Your vehicle may run on diesel fuel, but would you put it in your drinking water?
Thanks to Lisa Sumi, our crackerjack science and research advisor, we submitted hard-hitting comments to the EPA this week as part of the agency’s process to develop permitting requirements for companies that use diesel in hydraulic fracturing ( fracking ) operations.
In 2005, Congress exempted fracking operations from regulation under the Safe Drinking Water Act unless fracking fluids contain diesel. Companies are supposed to receive authorization from the EPA if they plan to use diesel in fracturing fluids. But, guess what? Even though a Congressional investigation revealed that companies are using diesel in at least 19 states, no company has ever sought permission to use diesel. They just do it.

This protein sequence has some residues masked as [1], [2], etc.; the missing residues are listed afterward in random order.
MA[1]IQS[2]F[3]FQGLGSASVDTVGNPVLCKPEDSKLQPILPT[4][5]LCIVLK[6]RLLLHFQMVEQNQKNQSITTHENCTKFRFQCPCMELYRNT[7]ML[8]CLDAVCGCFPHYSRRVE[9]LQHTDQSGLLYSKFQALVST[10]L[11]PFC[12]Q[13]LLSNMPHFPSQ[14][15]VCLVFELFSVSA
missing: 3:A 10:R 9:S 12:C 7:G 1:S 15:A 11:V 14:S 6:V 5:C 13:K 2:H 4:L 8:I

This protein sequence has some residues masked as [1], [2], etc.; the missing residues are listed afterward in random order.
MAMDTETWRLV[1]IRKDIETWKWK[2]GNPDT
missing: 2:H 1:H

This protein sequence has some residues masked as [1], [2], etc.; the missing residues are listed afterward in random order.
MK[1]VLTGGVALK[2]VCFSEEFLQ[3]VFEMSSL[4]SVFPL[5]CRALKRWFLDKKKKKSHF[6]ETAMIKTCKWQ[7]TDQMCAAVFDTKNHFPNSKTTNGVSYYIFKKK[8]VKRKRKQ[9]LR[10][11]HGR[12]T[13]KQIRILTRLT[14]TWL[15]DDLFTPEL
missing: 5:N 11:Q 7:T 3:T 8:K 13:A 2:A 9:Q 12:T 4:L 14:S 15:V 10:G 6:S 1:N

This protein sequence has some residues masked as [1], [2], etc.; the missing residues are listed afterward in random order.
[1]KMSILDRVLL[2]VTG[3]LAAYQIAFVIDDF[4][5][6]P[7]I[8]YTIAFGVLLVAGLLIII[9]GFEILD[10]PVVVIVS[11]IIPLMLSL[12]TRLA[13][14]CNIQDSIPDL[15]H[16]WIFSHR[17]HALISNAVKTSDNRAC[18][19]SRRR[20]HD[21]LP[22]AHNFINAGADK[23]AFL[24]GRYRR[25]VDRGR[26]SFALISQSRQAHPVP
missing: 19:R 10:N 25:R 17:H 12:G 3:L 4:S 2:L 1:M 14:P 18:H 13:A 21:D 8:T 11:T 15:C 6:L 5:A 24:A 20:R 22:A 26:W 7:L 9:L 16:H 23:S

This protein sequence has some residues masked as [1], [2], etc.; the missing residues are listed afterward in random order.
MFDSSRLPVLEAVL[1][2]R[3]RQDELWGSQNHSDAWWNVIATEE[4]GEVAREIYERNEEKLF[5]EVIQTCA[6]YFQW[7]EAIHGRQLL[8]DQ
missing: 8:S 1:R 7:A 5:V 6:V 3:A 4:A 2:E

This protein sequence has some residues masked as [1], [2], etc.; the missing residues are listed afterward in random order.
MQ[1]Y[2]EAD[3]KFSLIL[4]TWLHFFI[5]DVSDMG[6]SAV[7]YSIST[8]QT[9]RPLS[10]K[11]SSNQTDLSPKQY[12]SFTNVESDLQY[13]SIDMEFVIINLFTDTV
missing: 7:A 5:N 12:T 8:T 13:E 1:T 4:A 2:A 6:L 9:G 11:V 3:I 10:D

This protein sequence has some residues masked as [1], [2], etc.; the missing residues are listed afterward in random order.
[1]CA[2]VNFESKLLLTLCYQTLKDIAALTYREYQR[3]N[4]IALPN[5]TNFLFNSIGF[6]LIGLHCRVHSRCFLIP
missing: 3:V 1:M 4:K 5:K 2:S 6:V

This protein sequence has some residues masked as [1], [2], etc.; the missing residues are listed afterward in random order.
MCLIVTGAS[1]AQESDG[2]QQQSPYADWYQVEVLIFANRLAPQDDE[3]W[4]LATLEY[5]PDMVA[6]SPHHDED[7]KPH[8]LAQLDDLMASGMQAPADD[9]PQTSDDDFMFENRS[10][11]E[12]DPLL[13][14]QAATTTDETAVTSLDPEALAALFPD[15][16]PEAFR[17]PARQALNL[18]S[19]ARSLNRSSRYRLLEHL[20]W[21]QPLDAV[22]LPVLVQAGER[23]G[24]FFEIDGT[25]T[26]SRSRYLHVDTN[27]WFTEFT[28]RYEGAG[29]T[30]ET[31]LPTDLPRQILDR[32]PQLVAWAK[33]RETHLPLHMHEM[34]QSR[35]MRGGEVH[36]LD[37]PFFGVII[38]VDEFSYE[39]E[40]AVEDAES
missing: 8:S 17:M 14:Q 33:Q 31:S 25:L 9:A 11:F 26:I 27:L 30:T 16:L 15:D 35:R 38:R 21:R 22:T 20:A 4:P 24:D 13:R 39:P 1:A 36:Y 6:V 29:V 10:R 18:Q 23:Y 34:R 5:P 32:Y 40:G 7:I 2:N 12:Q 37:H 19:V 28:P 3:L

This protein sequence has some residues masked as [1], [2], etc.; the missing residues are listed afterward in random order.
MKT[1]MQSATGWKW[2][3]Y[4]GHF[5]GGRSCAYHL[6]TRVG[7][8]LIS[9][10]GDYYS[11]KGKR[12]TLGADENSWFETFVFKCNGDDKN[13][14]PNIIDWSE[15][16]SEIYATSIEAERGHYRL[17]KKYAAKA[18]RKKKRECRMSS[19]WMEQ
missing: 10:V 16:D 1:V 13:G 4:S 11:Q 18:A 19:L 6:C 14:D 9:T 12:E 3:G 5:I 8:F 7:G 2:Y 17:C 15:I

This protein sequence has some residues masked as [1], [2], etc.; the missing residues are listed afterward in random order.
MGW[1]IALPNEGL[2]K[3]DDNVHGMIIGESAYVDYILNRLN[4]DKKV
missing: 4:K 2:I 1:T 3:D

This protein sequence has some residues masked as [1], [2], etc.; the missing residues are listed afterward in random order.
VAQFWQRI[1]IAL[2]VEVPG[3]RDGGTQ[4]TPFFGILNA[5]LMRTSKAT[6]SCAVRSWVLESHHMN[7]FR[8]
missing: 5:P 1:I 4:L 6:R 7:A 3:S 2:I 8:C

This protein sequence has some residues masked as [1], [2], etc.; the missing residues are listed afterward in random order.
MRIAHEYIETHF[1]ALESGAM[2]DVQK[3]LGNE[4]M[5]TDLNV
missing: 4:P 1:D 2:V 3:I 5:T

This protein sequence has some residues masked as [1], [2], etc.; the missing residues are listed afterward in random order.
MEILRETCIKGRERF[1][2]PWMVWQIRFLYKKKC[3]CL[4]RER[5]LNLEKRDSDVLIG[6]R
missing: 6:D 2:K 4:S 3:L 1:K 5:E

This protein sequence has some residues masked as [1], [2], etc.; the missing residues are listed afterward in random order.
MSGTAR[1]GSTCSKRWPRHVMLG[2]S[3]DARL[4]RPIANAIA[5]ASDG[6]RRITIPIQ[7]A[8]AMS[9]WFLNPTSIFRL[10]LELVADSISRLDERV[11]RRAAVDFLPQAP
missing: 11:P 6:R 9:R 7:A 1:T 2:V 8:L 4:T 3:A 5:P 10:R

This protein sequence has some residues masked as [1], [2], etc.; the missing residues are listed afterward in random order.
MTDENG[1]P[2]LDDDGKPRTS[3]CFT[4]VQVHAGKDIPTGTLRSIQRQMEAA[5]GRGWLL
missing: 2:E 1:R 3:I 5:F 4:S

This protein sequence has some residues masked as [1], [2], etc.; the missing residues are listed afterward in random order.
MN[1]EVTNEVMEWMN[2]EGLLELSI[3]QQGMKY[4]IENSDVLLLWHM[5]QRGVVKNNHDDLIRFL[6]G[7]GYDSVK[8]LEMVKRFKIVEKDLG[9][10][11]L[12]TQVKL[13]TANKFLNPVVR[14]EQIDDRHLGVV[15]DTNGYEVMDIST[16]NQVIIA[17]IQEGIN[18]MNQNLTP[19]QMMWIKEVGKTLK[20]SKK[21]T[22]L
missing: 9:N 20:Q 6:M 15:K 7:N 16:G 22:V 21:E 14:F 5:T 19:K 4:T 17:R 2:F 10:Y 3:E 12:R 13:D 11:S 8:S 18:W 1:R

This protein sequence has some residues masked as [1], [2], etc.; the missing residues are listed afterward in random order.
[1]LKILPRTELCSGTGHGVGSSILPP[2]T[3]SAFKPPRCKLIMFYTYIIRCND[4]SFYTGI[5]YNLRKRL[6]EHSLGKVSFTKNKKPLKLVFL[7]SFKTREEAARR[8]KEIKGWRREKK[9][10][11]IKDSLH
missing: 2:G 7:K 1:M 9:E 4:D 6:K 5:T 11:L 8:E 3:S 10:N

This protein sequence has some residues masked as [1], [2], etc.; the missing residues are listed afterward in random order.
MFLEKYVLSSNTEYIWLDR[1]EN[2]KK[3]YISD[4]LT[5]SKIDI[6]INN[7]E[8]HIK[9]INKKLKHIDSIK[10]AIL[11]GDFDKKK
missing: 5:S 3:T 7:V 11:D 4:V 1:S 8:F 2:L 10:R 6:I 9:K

What’s so bad about diesel fuel? Diesel contains benzene and other cancer-causing chemicals. In some cases, companies are fracking directly into underground sources of drinking water (USDWs). Using industry data, the EPA reports that even in cases where the smallest amounts of diesel were injected, the benzene levels exceeded water quality standards.
Bottom line? EPA must require full disclosure of chemicals used in fracturing operations, prohibit injection of diesel fuels into USDWs and refuse to permit any fracking where benzene, toluene, ethylbenzene and xylenes (BTEXs) exceed drinking water standards.
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